I spent two of the best years of my life pursuing my MFA at MICA. Coming back to Baltimore and working as a full-time teacher in the FYE (First Year Experience) department at MICA has brought me to a full circle, and a new beginning. As a fun fact, I graduated with an MFA in Illustration Practice, but the running joke with my Mount Royal and Rinehart friends back in the day, was that I am NOT an illustrator, but a sculptor in disguise. I take that as a huge compliment.
Regarding the city of Baltimore and what people should know, I think the tight-knit community of artists living in the city is by far one of the most incredible things about it. “Smalltimore,” as it is lovingly referred to, is not an exaggeration. Becoming part of the welcoming artistic movements in the city is truly a gift. Being surrounded by incredible artists in the city feels almost like a commitment to represent the area, and at the same time, the perfect place to raise a voice to make our community visible through amazing art.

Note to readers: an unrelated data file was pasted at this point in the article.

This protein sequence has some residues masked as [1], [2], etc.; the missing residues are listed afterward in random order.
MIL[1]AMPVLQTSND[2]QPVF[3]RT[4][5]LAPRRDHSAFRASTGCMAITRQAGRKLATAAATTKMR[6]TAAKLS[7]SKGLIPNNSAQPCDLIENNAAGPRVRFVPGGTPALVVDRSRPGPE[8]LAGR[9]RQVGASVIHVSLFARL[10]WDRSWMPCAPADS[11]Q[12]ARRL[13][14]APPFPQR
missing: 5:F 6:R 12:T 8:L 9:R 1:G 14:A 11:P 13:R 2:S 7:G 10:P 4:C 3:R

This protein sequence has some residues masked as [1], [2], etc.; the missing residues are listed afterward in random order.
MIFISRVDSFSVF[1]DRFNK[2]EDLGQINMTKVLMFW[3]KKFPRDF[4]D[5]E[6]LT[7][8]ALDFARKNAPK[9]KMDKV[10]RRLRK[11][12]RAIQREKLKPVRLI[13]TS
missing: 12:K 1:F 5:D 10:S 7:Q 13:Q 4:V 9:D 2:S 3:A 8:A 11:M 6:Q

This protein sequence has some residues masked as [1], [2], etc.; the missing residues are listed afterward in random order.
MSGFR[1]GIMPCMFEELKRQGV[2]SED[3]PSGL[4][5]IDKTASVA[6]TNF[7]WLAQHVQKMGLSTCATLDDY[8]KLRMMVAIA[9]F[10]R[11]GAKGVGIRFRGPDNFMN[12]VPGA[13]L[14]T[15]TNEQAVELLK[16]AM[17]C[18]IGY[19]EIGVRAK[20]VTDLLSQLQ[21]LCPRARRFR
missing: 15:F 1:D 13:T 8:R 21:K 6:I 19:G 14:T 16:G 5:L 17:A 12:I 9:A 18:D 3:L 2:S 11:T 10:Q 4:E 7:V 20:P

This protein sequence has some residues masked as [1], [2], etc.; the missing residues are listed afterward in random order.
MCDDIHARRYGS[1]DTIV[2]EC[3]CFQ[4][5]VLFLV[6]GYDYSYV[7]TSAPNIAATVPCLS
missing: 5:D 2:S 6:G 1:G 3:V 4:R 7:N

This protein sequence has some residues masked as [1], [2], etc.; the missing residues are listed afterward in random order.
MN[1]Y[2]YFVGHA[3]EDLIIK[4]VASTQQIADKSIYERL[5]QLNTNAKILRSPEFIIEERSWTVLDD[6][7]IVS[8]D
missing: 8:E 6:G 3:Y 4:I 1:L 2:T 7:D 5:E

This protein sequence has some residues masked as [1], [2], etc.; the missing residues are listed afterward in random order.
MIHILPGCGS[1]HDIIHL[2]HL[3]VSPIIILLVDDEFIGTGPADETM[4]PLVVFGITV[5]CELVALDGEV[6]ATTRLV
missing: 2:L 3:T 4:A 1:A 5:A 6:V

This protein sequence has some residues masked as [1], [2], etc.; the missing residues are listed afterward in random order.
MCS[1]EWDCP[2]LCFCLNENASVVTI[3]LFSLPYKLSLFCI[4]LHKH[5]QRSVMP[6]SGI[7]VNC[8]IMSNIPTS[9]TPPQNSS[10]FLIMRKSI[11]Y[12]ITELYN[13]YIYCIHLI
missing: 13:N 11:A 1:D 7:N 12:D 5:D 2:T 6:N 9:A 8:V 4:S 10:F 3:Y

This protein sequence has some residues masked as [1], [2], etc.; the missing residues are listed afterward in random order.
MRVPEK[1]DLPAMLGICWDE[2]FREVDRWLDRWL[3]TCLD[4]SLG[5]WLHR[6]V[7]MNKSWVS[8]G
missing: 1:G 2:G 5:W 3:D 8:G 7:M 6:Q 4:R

In many ways, this poetic exhibit is about language, literature, and the collective epic mythologies that govern our consciousness, as individuals and as larger groups.
The multisensorial nature of the exhibition is an unavoidable invitation to get lost into oneself. In addition, the premise of my work grants the viewer freedom to interpret its meaning. The language I use at the exhibition (both literal and metaphorical) is constructed on the same pretense.